An important part of this conversation that most Oregonians will care about (Genetically modified foods hard to avoid, Sustainable Life, Jan. 16) is the large amount of chemicals that accompany GMO seeds.

The GMO seeds that Monsanto sells are “Roundup ready” so that farmers have to buy both the seed and the pesticide from the company. The more GMO seeds planted, the more Roundup in the soil, which leaks into groundwater, remains in food products, and causes problems in not just humans, but other species and the environment, too.

The harmful effects of pesticides are well documented over many years and in peer-reviewed journals. If people want to debate science, look at the pesticides component in GMOs. Children and pets are especially susceptible.

This kind of industrial food system is not something that Oregonians want. Neither do most countries around the world.

Susan Laarman

Northeast Portland

PPS story had a few points wrong

Thanks for the article focusing on equity (After initial discomfort, race talks forge on, Jan. 16). It’s an area needing focus, and needing much more than just Courageous Conversations to make a difference.

While the part quoting me was mostly accurate, here are a few needed corrections and clarifications: First, I said that several, not a majority, of the students who are counted as “African-American” in the Portland Public Schools categories are Somali immigrants who have an experience greatly different from African-American students. And by the way, I think it’s absurd to lump such different students together.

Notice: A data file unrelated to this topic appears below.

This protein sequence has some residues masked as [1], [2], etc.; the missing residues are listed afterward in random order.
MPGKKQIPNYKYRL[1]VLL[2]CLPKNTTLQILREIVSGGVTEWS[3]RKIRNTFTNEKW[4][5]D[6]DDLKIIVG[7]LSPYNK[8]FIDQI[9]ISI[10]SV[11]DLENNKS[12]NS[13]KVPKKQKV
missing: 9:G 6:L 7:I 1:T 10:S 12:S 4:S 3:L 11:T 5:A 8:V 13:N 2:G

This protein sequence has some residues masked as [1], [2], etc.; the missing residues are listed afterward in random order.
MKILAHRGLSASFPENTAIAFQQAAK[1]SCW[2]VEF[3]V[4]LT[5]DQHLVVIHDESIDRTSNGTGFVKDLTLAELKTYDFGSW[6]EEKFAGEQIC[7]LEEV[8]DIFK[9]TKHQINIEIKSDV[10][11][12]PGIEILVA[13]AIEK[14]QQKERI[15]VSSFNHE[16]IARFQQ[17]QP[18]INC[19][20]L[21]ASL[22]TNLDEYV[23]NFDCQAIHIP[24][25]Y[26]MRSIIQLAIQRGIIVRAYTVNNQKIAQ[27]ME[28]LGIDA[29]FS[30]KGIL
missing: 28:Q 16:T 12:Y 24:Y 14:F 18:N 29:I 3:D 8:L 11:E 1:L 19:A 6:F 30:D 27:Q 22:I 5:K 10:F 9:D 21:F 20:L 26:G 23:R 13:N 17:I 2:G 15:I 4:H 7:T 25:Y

Second, the impetus for Community Education Partners was the inequitable treatment of students of color in PPS, especially around discipline — not Courageous Conversations. Even before Courageous Conversations were used at PPS, CEP has worked with PPS to change the discipline policy and adopt a measure of the relative rate of exclusions, then went into the schools to see how the policy and measures were being carried out. CEP members share the frustration at the slow pace of change.

Finally, for me, the big story at Jackson Middle School is that inequities persist even with an unusual level of effort to reduce them, but the staff isn’t slacking off. In a school where most kids are white and privileged, the professionals are taking the need for better results with kids of color very seriously, and acting on that need.

Will Fuller

Southwest Portland

Patient happy to be part of clinical trial

I am involved in an Oregon Health & Science University study and find it interesting and feel very positive about my minor contribution (Patients balk at ‘experiments,’ Jan. 16). The staff is friendly and always tries its very best to make certain that I’m informed of the routine.

Sometimes they have to perform a procedure such as a lumbar puncture (spinal tap) that’s uncomfortable and a bit painful, but it’s a small price to pay for finding a cure.

David Nackerud

Southeast Portland

Editorial missed the mark on bridge truth

So your argument is, we already wasted $180 million, let’s throw in another $4 billion to $6 billion to avoid heartbreak? That makes little to no sense (We must find a way to build the bridge, Jan. 16).

The first problem with this editorial is that the Columbia River Crossing is not at heart a bridge project, it is a megahighway expansion project. If you want to focus on the Interstate 5 Bridge, however, it is by no means the most vulnerable to earthquakes in the area, and if we do spend all this money, we won’t be able to fix the bridges that really need it. Not to mention the fact that we could significantly reduce the number of bridge lifts by simply fixing the rail bridge to the west — repairs that already could have been completed if we hadn’t spent more money than they would cost planning a freeway expansion we don’t need.

Bjorn Warloe

Northeast Portland

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